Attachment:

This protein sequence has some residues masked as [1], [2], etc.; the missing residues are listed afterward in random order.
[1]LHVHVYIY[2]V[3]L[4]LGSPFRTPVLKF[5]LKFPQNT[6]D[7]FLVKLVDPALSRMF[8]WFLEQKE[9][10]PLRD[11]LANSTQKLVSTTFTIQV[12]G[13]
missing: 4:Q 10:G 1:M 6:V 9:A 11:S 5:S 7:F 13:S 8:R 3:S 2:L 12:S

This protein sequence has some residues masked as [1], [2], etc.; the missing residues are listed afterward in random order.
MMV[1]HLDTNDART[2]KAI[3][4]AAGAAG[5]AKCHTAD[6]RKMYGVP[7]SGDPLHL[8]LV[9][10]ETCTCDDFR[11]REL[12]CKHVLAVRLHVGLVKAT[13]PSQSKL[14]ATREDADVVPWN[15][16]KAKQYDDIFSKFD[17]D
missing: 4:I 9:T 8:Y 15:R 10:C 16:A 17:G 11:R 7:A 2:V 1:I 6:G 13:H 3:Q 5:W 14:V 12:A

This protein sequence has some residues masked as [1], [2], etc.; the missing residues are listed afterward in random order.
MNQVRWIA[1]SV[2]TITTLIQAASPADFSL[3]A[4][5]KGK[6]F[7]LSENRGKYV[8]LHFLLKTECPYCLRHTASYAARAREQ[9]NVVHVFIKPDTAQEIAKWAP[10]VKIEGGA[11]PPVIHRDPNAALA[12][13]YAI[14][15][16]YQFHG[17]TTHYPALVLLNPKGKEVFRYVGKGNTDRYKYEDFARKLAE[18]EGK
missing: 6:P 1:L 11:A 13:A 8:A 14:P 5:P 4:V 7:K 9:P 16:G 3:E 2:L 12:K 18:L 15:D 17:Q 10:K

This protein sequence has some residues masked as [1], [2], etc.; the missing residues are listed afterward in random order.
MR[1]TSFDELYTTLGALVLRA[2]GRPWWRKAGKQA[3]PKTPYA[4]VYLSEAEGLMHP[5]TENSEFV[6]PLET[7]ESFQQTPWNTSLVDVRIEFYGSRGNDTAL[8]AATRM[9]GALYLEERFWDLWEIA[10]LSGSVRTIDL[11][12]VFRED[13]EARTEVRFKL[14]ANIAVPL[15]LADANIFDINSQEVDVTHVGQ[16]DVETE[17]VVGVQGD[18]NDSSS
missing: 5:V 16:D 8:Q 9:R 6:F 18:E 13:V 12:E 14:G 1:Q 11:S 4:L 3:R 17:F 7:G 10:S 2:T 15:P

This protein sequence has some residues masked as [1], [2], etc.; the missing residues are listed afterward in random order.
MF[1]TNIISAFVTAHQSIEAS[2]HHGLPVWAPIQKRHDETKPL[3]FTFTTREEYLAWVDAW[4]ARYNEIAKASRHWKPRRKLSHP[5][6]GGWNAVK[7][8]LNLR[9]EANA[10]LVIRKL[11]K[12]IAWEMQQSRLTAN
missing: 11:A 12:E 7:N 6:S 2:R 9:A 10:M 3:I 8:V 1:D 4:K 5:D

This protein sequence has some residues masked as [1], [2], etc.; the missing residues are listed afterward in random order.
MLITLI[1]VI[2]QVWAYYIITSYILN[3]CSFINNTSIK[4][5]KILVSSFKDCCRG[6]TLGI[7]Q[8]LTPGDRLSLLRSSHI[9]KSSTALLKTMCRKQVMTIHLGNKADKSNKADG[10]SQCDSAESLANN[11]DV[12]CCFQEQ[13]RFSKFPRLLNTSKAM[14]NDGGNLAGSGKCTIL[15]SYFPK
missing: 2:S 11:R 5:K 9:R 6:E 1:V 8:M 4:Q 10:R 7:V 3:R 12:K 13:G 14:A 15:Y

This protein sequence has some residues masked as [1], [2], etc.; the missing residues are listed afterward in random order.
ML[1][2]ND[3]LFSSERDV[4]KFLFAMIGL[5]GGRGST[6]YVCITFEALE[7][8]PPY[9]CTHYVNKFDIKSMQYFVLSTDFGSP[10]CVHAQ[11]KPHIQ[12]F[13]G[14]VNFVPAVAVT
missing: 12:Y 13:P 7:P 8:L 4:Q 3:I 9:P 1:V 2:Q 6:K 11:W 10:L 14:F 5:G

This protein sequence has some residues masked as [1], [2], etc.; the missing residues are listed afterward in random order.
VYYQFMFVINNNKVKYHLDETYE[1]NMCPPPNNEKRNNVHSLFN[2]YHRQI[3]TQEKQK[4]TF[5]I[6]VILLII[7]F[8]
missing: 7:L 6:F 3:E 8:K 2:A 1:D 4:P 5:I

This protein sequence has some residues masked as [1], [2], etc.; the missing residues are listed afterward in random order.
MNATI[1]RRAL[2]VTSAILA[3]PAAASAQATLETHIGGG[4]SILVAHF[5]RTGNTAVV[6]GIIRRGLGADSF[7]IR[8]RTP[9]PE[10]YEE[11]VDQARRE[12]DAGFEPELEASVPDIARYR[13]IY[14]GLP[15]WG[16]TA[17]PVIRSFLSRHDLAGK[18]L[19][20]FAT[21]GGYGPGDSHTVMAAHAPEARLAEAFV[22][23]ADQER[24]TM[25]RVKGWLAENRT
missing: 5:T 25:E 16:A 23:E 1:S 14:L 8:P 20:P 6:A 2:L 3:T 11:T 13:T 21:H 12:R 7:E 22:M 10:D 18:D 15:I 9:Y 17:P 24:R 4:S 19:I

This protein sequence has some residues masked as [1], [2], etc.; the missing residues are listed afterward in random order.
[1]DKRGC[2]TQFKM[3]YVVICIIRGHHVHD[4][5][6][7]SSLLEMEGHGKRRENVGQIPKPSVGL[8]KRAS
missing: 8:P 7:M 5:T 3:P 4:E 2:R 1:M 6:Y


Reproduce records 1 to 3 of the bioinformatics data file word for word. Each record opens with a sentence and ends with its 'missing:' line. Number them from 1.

This protein sequence has some residues masked as [1], [2], etc.; the missing residues are listed afterward in random order.
[1]LHVHVYIY[2]V[3]L[4]LGSPFRTPVLKF[5]LKFPQNT[6]D[7]FLVKLVDPALSRMF[8]WFLEQKE[9][10]PLRD[11]LANSTQKLVSTTFTIQV[12]G[13]
missing: 4:Q 10:G 1:M 6:V 9:A 11:S 5:S 7:F 13:S 8:R 3:S 2:L 12:S

This protein sequence has some residues masked as [1], [2], etc.; the missing residues are listed afterward in random order.
MMV[1]HLDTNDART[2]KAI[3][4]AAGAAG[5]AKCHTAD[6]RKMYGVP[7]SGDPLHL[8]LV[9][10]ETCTCDDFR[11]REL[12]CKHVLAVRLHVGLVKAT[13]PSQSKL[14]ATREDADVVPWN[15][16]KAKQYDDIFSKFD[17]D
missing: 4:I 9:T 8:Y 15:R 10:C 16:A 17:G 11:R 7:A 2:V 1:I 6:G 13:H 3:Q 5:W 14:V 12:A

This protein sequence has some residues masked as [1], [2], etc.; the missing residues are listed afterward in random order.
MNQVRWIA[1]SV[2]TITTLIQAASPADFSL[3]A[4][5]KGK[6]F[7]LSENRGKYV[8]LHFLLKTECPYCLRHTASYAARAREQ[9]NVVHVFIKPDTAQEIAKWAP[10]VKIEGGA[11]PPVIHRDPNAALA[12][13]YAI[14][15][16]YQFHG[17]TTHYPALVLLNPKGKEVFRYVGKGNTDRYKYEDFARKLAE[18]EGK
missing: 6:P 1:L 11:A 13:A 8:A 14:P 5:P 4:V 7:K 9:P 16:G 3:E 2:L 12:K 18:L 15:D 17:Q 10:K